Six Degrees of Separation: Hamnet


On the first Saturday of every month, a book is chosen as a starting point and linked to six other books to form a chain. Readers and bloggers are invited to join in by creating their own ‘chain’ leading from the selected book.

How the meme works

Books can be linked in obvious ways – for example, books by the same authors, from the same era or genre, or books with similar themes or settings. Or, you may choose to link them in more personal ways: books you read on the same holiday, books given to you by a particular friend, books that remind you of a particular time in your life, or books you read for an online challenge.

A book doesn’t need to be connected to all the other books on the list, only to the ones next to them in the chain. (Books Are My Favorite and Best)



About Hamnet from Amazon

“Of all the stories that argue and speculate about Shakespeare’s life… here is a novel … so gorgeously written that it transports you.” —The Boston Globe


In 1580’s England, during the Black Plague a young Latin tutor falls in love with an extraordinary, eccentric young woman in this “exceptional historical novel” (The New Yorker) and best-selling winner of the Women’s Prize for Fiction.

Agnes is a wild creature who walks her family’s land with a falcon on her glove and is known throughout the countryside for her unusual gifts as a healer, understanding plants and potions better than she does people. Once she settles with her husband on Henley Street in Stratford-upon-Avon she becomes a fiercely protective mother and a steadfast, centrifugal force in the life of her young husband, whose career on the London stage is taking off when his beloved young son succumbs to sudden fever.

A luminous portrait of a marriage, a shattering evocation of a family ravaged by grief and loss, and a tender and unforgettable re-imagining of a boy whose life has been all but forgotten, and whose name was given to one of the most celebrated plays of all time, Hamnet is mesmerizing, seductive, impossible to put down—a magnificent leap forward from one of our most gifted novelists.

This book is on my 2021 TBR.

My Chain


The first books that came to mind was Entertaining Mr. Pepys. Though set in 1666, Pepys of Peyps Diary fame features in the book as would be expected. The main character though is an actress and lives through some really rough times–like the Great Plague. She would obviously have done Shakepeare’s plays from time-to-time.


Ghost Map by tells of a plague in London in a later day.


Vinegar Girl by Anne Tyler is a retelling of Shakespeare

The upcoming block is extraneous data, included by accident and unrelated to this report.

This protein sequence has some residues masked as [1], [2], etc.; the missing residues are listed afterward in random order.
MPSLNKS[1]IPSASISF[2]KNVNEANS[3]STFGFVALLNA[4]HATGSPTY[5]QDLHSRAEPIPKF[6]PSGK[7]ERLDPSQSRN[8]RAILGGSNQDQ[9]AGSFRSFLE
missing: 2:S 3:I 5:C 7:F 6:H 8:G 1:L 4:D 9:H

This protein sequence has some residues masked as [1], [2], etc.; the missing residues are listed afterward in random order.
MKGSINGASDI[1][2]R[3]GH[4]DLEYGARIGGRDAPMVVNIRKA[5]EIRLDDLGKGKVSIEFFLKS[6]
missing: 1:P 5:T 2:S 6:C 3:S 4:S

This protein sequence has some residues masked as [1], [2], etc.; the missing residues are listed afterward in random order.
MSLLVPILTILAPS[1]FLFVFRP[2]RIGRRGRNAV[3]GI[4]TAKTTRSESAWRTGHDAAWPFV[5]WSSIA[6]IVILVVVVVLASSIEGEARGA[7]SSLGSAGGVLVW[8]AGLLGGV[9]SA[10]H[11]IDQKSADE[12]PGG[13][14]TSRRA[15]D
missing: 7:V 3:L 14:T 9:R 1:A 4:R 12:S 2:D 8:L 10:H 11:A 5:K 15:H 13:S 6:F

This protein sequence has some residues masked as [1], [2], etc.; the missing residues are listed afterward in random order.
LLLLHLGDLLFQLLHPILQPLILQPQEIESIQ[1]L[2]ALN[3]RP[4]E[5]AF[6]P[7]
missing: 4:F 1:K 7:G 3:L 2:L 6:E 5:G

Thousand Acres is another retelling–I read it when it came out.


H is for Hawk tells of another wild creature like Agnes–though she came to train Goshawks, not falcons. Still, I feel there’s a tie there. Birds of Prey.


Clarissa by Clarissa Eden

Still alive at 100, Clarissa is accorded the style of Lady Avon, albeit NOT Lady Stratford Upon Avon–because her husband, Anthony Eden was given that peerage for his rather shambolic service as P.M. and his many years as Foreign Secretary to Clarissa’s uncle, Winston Churchill. I’m going with this regardless of the tenuousness of the link! After all Clarissa hung out with theatre people and her first cousin, Sarah (Winston’s daughter) was an actress. There! First and last link connected.

February’s Chain …

…starts with an book by an author on this chain–Anne Tyler’s Redhead By the Side of the Road which I have read and enjoyed.

17 thoughts on “Six Degrees of Separation: Hamnet

  1. Great chain of thought. I think I’ve watched the movie for A Thousand Acres long back, but have never read the book itself — thanks for reminding me it was based on King Lear! I especially loved your take on Pepys — yes, those roles would have been quite a feat, eh?
    I have done a rather obvious chain on Shakespearean retellings, and Vinegar Girl is on my list too.
    ~Six Degrees Post @Lexlingua

    Liked by 1 person

      1. It is – I’ve liked most of them – recently read All Quiet on the Western Front a freshman read for my college son – I had never read it and now it’s one of the best books I’ve read.

        Liked by 1 person

  2. A nice assortment. I have not yet finished Hamnet but read A Thousand Acres when it was relatively new and H is for Hawk a year or so ago (I found it disturbing but fascinating). I read another of Deborah Swift’s book with a flower focus, as I recall.

    I haven’t read much Anne Tyler but maybe that will change by next month!


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